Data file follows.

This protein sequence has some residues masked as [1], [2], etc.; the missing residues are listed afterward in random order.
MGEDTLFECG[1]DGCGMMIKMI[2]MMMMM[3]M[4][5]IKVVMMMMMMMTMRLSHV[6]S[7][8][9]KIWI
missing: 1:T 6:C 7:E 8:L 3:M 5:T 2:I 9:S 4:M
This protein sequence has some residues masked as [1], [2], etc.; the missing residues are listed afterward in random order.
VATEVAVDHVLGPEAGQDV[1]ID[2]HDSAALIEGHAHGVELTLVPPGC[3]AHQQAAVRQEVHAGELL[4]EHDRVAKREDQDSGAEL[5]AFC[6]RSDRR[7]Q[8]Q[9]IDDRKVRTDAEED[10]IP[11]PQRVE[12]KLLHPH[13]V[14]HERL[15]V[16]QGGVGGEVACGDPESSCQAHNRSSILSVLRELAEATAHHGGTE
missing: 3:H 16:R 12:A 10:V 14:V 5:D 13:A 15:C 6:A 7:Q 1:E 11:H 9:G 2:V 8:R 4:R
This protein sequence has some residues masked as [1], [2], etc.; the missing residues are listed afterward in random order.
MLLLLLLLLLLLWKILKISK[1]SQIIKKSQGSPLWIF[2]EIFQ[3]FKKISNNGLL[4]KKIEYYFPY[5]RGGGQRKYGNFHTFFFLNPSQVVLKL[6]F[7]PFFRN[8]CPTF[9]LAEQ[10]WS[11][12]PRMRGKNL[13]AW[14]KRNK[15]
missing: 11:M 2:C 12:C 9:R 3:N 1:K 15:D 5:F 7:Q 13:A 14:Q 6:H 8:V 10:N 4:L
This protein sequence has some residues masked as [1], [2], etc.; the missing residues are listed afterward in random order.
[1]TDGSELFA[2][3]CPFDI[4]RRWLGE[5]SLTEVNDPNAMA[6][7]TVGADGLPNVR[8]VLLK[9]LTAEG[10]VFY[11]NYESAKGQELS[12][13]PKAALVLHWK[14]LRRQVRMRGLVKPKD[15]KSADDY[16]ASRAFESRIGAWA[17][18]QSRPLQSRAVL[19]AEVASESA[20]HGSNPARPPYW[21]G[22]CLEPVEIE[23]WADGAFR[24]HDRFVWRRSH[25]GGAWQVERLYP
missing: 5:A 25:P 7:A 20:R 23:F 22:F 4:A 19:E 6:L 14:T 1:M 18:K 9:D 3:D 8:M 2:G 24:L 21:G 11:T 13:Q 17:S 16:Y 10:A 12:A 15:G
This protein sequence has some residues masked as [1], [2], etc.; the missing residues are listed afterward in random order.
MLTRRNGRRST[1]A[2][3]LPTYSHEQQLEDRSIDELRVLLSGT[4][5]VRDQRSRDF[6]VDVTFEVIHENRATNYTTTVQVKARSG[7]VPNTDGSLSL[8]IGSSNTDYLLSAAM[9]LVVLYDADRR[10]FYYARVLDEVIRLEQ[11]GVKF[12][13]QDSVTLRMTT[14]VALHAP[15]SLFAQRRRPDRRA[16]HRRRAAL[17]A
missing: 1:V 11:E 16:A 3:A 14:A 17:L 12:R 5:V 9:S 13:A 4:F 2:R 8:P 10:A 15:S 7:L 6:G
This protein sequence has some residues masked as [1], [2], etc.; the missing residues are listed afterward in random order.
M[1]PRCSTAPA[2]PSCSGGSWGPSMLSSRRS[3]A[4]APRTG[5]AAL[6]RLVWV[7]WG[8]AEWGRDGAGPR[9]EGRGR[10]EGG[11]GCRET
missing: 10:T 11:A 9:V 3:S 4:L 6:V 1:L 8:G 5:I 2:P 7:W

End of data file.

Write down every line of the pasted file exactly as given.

This protein sequence has some residues masked as [1], [2], etc.; the missing residues are listed afterward in random order.
MGEDTLFECG[1]DGCGMMIKMI[2]MMMMM[3]M[4][5]IKVVMMMMMMMTMRLSHV[6]S[7][8][9]KIWI
missing: 1:T 6:C 7:E 8:L 3:M 5:T 2:I 9:S 4:M
This protein sequence has some residues masked as [1], [2], etc.; the missing residues are listed afterward in random order.
VATEVAVDHVLGPEAGQDV[1]ID[2]HDSAALIEGHAHGVELTLVPPGC[3]AHQQAAVRQEVHAGELL[4]EHDRVAKREDQDSGAEL[5]AFC[6]RSDRR[7]Q[8]Q[9]IDDRKVRTDAEED[10]IP[11]PQRVE[12]KLLHPH[13]V[14]HERL[15]V[16]QGGVGGEVACGDPESSCQAHNRSSILSVLRELAEATAHHGGTE
missing: 3:H 16:R 12:A 10:V 14:V 5:D 13:A 15:C 6:A 7:Q 1:E 11:H 9:G 2:V 8:R 4:R
This protein sequence has some residues masked as [1], [2], etc.; the missing residues are listed afterward in random order.
MLLLLLLLLLLLWKILKISK[1]SQIIKKSQGSPLWIF[2]EIFQ[3]FKKISNNGLL[4]KKIEYYFPY[5]RGGGQRKYGNFHTFFFLNPSQVVLKL[6]F[7]PFFRN[8]CPTF[9]LAEQ[10]WS[11][12]PRMRGKNL[13]AW[14]KRNK[15]
missing: 11:M 2:C 12:C 9:R 3:N 1:K 15:D 5:F 7:Q 13:A 14:Q 6:H 8:V 10:N 4:L
This protein sequence has some residues masked as [1], [2], etc.; the missing residues are listed afterward in random order.
[1]TDGSELFA[2][3]CPFDI[4]RRWLGE[5]SLTEVNDPNAMA[6][7]TVGADGLPNVR[8]VLLK[9]LTAEG[10]VFY[11]NYESAKGQELS[12][13]PKAALVLHWK[14]LRRQVRMRGLVKPKD[15]KSADDY[16]ASRAFESRIGAWA[17][18]QSRPLQSRAVL[19]AEVASESA[20]HGSNPARPPYW[21]G[22]CLEPVEIE[23]WADGAFR[24]HDRFVWRRSH[25]GGAWQVERLYP
missing: 5:A 25:P 7:A 20:R 23:F 22:F 4:A 19:E 6:L 14:T 1:M 18:K 9:D 3:D 8:M 2:G 24:L 21:G 11:T 13:Q 17:S 16:Y 10:A 12:A 15:G
This protein sequence has some residues masked as [1], [2], etc.; the missing residues are listed afterward in random order.
MLTRRNGRRST[1]A[2][3]LPTYSHEQQLEDRSIDELRVLLSGT[4][5]VRDQRSRDF[6]VDVTFEVIHENRATNYTTTVQVKARSG[7]VPNTDGSLSL[8]IGSSNTDYLLSAAM[9]LVVLYDADRR[10]FYYARVLDEVIRLEQ[11]GVKF[12][13]QDSVTLRMTT[14]VALHAP[15]SLFAQRRRPDRRA[16]HRRRAAL[17]A
missing: 1:V 11:E 16:A 3:A 14:A 17:L 12:R 5:V 9:S 13:A 4:F 2:R 8:P 10:A 15:S 7:L 6:G
This protein sequence has some residues masked as [1], [2], etc.; the missing residues are listed afterward in random order.
M[1]PRCSTAPA[2]PSCSGGSWGPSMLSSRRS[3]A[4]APRTG[5]AAL[6]RLVWV[7]WG[8]AEWGRDGAGPR[9]EGRGR[10]EGG[11]GCRET
missing: 10:T 11:A 9:V 3:S 4:L 6:V 1:L 8:G 5:I 2:P 7:W